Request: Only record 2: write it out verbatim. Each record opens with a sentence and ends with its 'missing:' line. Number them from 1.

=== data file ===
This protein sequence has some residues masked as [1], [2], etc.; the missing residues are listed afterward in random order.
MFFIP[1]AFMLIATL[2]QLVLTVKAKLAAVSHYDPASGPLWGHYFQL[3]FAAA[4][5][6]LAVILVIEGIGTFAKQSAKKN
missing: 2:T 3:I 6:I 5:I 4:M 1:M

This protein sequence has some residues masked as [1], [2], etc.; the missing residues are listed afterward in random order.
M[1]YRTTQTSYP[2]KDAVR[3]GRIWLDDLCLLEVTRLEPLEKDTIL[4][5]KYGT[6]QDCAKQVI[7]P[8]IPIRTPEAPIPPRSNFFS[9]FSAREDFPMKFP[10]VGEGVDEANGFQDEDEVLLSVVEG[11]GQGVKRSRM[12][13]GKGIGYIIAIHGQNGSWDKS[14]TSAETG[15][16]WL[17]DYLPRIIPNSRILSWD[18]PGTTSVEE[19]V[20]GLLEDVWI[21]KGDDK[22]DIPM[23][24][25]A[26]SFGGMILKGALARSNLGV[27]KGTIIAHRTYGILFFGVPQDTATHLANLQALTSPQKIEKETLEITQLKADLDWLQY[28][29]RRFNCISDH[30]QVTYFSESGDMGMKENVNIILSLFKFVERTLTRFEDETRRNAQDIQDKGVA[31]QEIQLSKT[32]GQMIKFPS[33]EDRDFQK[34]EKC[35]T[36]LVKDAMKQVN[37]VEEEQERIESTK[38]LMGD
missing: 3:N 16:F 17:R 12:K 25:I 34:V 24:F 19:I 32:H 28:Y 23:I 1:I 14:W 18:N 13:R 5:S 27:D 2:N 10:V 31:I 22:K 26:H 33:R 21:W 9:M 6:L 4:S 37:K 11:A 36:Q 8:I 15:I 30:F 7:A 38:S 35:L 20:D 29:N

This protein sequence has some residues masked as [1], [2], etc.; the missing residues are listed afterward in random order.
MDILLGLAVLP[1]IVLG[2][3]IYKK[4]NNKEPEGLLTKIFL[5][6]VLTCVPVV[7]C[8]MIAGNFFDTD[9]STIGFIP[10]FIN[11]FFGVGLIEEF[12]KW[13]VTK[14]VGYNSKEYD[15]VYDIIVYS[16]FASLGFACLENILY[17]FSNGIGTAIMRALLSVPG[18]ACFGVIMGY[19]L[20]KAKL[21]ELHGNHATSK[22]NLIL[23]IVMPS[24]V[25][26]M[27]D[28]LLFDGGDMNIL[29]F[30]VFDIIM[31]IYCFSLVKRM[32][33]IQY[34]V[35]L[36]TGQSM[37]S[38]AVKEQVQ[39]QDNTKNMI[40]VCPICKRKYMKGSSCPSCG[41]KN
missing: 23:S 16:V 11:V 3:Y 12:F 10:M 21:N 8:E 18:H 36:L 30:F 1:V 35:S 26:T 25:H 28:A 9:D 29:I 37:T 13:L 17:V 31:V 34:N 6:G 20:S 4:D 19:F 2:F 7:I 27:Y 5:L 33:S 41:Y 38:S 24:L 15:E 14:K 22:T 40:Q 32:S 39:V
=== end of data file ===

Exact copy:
This protein sequence has some residues masked as [1], [2], etc.; the missing residues are listed afterward in random order.
M[1]YRTTQTSYP[2]KDAVR[3]GRIWLDDLCLLEVTRLEPLEKDTIL[4][5]KYGT[6]QDCAKQVI[7]P[8]IPIRTPEAPIPPRSNFFS[9]FSAREDFPMKFP[10]VGEGVDEANGFQDEDEVLLSVVEG[11]GQGVKRSRM[12][13]GKGIGYIIAIHGQNGSWDKS[14]TSAETG[15][16]WL[17]DYLPRIIPNSRILSWD[18]PGTTSVEE[19]V[20]GLLEDVWI[21]KGDDK[22]DIPM[23][24][25]A[26]SFGGMILKGALARSNLGV[27]KGTIIAHRTYGILFFGVPQDTATHLANLQALTSPQKIEKETLEITQLKADLDWLQY[28][29]RRFNCISDH[30]QVTYFSESGDMGMKENVNIILSLFKFVERTLTRFEDETRRNAQDIQDKGVA[31]QEIQLSKT[32]GQMIKFPS[33]EDRDFQK[34]EKC[35]T[36]LVKDAMKQVN[37]VEEEQERIESTK[38]LMGD
missing: 3:N 16:F 17:R 12:K 25:I 34:V 24:F 19:I 32:H 28:Y 23:I 1:I 14:W 18:N 13:R 5:S 27:D 2:N 10:V 31:I 22:K 26:H 33:R 21:W 9:M 6:L 4:S 37:K 11:A 36:Q 8:I 15:I 30:F 7:A 38:S 35:L 20:D 29:N